Friday, February 20, 2009

The Legend of the Flowering Dogwood Tree

http://imagecache5.art.com/p/LRG/26/2680/JUZUD00Z/gay-bumgarner-wild-daises-with-blooming-pink-dogwood-tree.jpg


Isn't this Photographic Print by Gay Bumgarner GORGEOUS?!!! I love Dogwoods and Daisies and clouds and open meadows. I love Ms. Gay Bumgarner's work. You can buy this print by clicking on it or copying/pasting this link http://www.art.com/products/p13802182-sa-i2759049/gay-bumgarner-wild-daises-with-blooming-pink-dogwood-tree.htm?sorig=cat&sorigid=0&dimvals=0&ui=12242e96b3f74af08746e1145b3dcf83# His gallery there at http://art.com is filled with heart touching, gorgeous Photographic art that he has created.

Have you heard the legend of the Flowering Dogwood? This site http://www.promiseofgod.com/dogwood has a wonderful description.

Legend of The Dogwood Tree Story http://www.promiseofgod.com/dogwood/

Two thousand years ago, few trees in the Middle East were big enough to construct anything. However, one tree was valued above the others for its thick trunk and fine, strong wood.

When the Romans came to rule over Jerusalem, their government used this same timber to build the crosses for executing criminals. A group of workers were assigned to gather wood for the crosses. Before long, every Roman official knew the best wood came from these gatherers of execution wood, so those workers became popular.

One day, the wood gatherers received a special request. An officer of the Roman court came and said, "The King of Jews is to be put to death. Deliver an extra-large cross made from your finest wood." So, a fresh tree was cut from the forest of the trees with thick trunks and fine, strong wood. An extra-tall (and extra-heavy) cross was quickly made and delivered.

Three days after the death of Jesus of Nazereth, the chief wood gatherer got alarming news. "All of our finest trees are withering!" the messenger whispered. The wood gatherer hurried to the forest and saw that it was true.

Several years later, the chief wood gatherer heard that, every spring, many people visited the old forest that had once made his job so easy. Despite his advancing years, he set out to discover why. He saw the remains of forest, now like a salty bottoms, with only a few trees still standing tall, bare, lifeless and rotting.

But what was this? As he drew closer, his feeble eyes could make out the people walking among thousands of beautiful, flowering bushes. Seeing one of his own workers there, the old man said, "No one could ever make a cross out of this twisted wood. Our finest tree has gone to the dogs!" He noticed the beautiful white flowers, each blossom looking as if it had been burned from the touch of a miniature cross.

As told to Ben Baston by his grandmother, Louise Brown.



There Is A Legend

At the time of Crucifixion the dogwood had been the size of the oak and other forest trees. So firm and strong was the tree that it was chosen as the timber for the cross. To be used thus for such a cruel purpose greatly distressed the tree, and Jesus nailed upon it, sensed this.

In His gentle pity for all sorrow and suffering Jesus said to the tree:
" Because of your regret and pity for My suffering, never again shall the dogwood tree grow large enough to be used as a cross. Henceforth it shall be slender and bent and twisted and its blossoms shall be in the form of a cross--two long and two short petals. And in the center of the outer edge of each petal there will be nail prints, brown with rust and stained with red, and in the center of the flower will be a crown of thorns, and all who see it will remember."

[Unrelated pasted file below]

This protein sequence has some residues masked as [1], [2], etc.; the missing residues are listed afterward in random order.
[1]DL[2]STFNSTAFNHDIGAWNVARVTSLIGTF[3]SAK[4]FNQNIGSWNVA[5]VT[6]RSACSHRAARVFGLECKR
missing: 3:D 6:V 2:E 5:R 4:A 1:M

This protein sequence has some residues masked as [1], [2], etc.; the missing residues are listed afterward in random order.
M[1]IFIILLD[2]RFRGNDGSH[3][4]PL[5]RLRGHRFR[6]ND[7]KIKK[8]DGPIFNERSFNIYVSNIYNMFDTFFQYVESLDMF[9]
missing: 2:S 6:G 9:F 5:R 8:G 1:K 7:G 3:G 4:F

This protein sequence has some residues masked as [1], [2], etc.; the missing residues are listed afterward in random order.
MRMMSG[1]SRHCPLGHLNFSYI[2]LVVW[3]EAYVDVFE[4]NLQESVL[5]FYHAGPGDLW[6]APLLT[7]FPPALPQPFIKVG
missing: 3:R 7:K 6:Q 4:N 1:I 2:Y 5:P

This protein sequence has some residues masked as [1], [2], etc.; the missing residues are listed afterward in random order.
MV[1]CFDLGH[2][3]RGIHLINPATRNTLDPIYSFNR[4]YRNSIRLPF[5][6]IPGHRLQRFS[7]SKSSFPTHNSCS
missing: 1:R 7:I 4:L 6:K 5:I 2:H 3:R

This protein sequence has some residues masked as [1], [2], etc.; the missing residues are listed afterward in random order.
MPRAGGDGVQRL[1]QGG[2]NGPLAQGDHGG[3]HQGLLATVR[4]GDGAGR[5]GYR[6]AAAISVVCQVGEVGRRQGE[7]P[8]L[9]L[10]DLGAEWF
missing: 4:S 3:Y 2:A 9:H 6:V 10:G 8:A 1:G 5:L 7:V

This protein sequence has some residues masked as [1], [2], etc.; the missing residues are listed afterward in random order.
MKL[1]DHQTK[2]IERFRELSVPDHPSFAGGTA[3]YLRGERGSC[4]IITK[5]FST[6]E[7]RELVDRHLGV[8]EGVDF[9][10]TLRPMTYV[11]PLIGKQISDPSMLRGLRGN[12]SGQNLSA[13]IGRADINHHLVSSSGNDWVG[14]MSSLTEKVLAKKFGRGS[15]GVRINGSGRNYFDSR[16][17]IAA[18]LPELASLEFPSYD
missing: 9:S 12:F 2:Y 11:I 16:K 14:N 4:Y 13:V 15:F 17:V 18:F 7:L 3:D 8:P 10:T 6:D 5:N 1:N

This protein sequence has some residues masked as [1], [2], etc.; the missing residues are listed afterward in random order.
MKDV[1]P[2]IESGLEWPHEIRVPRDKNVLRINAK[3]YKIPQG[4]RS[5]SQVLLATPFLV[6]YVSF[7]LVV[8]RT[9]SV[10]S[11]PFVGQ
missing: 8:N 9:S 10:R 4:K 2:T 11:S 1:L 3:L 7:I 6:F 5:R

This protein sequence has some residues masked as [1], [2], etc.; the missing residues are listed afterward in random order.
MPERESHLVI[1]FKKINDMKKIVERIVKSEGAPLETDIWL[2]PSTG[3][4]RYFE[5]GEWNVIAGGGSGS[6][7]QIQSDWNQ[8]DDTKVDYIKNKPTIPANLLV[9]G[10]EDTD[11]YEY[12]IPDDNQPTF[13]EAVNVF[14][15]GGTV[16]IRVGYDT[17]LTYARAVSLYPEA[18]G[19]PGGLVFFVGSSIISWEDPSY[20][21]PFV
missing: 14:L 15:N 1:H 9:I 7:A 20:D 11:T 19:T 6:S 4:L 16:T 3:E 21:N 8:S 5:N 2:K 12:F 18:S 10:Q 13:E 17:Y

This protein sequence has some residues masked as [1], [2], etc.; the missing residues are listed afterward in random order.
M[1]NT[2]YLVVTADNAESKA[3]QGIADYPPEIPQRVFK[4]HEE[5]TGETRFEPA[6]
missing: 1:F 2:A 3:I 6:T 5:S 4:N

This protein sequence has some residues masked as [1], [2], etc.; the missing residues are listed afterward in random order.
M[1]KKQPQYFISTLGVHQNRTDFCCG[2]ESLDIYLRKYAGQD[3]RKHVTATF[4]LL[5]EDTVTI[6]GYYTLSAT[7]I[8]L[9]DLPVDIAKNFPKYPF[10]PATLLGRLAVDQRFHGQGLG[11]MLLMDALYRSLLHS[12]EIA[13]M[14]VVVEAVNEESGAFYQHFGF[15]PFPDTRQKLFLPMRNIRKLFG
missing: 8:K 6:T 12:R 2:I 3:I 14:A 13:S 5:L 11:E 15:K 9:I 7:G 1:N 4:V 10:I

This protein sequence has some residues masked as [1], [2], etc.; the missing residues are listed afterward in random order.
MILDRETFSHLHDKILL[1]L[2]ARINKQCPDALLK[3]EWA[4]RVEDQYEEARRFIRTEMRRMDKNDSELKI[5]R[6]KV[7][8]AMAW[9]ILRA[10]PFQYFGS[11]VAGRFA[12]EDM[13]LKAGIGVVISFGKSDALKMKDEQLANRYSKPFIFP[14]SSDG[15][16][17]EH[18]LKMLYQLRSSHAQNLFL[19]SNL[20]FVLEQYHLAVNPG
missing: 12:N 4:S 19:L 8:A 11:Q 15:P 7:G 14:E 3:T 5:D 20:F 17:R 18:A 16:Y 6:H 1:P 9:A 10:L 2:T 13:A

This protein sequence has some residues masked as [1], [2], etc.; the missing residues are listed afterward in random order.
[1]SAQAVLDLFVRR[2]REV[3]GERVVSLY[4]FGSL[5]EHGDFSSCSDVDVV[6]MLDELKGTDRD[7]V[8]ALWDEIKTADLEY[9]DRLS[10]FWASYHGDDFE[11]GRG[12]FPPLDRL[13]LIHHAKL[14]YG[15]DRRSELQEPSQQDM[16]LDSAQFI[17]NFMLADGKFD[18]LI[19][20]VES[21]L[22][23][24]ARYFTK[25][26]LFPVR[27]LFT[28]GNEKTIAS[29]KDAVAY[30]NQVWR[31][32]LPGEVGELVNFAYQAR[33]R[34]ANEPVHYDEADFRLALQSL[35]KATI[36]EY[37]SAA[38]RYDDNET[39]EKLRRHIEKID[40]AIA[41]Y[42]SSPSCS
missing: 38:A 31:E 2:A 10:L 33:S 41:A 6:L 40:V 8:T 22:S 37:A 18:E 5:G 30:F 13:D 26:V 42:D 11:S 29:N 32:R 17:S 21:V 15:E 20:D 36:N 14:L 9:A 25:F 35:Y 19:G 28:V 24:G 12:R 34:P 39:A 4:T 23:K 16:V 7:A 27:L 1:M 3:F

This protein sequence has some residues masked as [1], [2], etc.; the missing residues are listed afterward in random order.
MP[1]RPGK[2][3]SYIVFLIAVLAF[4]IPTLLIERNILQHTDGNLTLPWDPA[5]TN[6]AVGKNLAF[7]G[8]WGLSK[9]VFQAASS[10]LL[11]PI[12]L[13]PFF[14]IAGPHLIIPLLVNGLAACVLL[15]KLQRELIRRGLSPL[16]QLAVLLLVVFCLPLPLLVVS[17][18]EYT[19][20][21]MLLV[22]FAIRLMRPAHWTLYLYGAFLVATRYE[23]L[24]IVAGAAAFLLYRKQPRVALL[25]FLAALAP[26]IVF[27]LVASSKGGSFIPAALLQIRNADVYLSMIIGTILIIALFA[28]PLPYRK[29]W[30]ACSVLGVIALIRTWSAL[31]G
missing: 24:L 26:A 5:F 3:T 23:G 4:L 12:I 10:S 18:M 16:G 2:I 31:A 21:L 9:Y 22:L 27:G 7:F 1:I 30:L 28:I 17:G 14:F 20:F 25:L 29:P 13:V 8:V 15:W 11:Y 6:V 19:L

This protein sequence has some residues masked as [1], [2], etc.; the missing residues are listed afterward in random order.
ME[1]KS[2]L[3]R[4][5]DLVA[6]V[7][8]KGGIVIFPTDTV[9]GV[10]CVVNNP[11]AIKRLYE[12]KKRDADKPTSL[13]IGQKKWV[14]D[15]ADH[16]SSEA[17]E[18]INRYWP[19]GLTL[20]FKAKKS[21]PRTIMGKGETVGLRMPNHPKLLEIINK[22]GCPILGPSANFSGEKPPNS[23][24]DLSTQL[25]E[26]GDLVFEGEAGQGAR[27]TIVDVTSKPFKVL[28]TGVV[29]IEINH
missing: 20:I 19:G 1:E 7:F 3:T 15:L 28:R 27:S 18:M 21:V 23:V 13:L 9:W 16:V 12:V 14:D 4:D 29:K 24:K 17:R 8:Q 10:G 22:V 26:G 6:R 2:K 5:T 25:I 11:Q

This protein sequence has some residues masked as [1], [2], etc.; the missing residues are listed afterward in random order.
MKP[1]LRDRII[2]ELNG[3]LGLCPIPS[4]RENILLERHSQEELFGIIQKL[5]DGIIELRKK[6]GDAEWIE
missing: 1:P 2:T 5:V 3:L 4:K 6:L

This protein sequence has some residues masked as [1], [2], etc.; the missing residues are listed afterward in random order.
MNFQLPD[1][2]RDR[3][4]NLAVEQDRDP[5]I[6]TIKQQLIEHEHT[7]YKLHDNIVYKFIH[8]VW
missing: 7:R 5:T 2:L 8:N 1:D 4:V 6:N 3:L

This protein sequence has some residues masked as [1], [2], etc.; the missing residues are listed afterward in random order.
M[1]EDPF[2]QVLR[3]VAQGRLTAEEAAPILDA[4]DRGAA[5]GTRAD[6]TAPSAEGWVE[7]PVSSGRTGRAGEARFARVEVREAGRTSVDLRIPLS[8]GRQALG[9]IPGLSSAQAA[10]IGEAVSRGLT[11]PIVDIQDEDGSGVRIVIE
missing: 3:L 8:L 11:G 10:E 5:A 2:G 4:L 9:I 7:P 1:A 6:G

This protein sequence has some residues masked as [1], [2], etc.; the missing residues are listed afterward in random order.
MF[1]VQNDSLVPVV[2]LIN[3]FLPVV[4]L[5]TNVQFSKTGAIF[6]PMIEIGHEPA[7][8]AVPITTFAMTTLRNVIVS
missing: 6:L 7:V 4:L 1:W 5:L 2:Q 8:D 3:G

The pink dogwood is said to be blushing
for shame because of the cruel purpose
which it served in the Crucifixion.
The weeping dogwood further symbolized the sorrow.
The red dogwood, called the Cherokee, bears
the color to remind us of the blood shed by our Savior.

2 comments:

Sharon said...

Hello,

I saw your kind note of appreciation re the flowering dogwood. I do want to clarify a few things and perhaps share some additional resources.

Gay was my mother and SHE was a feisty, good humored trail blazer. She died last August at ~82 years and she did indeed leave a respectable body of gorgeous pictures.

We have a website we just put up of her work starting with 6 galleries just to give a hint of the range of work she did over her 30 years as a photographer and naturalist. I welcome you to go look at GayBumgarner.com and see more of her work. I will continue to add more galleries and topic areas for others to enjoy including whimsical animal shots (ones she raised for conservation dept), food, gardens, inspirational scenes, and many more.

Starting this month The Allposters and Art.com selections will be coming down from the web. I do hope that people will be able to find her work and that if they want it we can make it available in a higher quality which was important to her.

She was a character and an elegant woman of strong passions and political views. I hope, in time, to be able to add more about her to the website.

If there are images that people would like they are available from us. I hope you enjoy the website and thanks for the nice feedback

Sharon McDonnell
c/o Gay Bumgarner Images
Box 212 Peacham VT
05862
Gay.bumgarner@gmail.com

Gay said...

Hello,
We have made real progress. I was sad to see the picture of the field /meadow was gone-- did it get disconnected for you?
Our website is up and I hope you will visit it at:
http://www.gaybumgarner.com
we have a wide variety of images and ways to share them and welcome you go come see what my mother and I have.

Be well
Sharon for
Gay bumgarner Images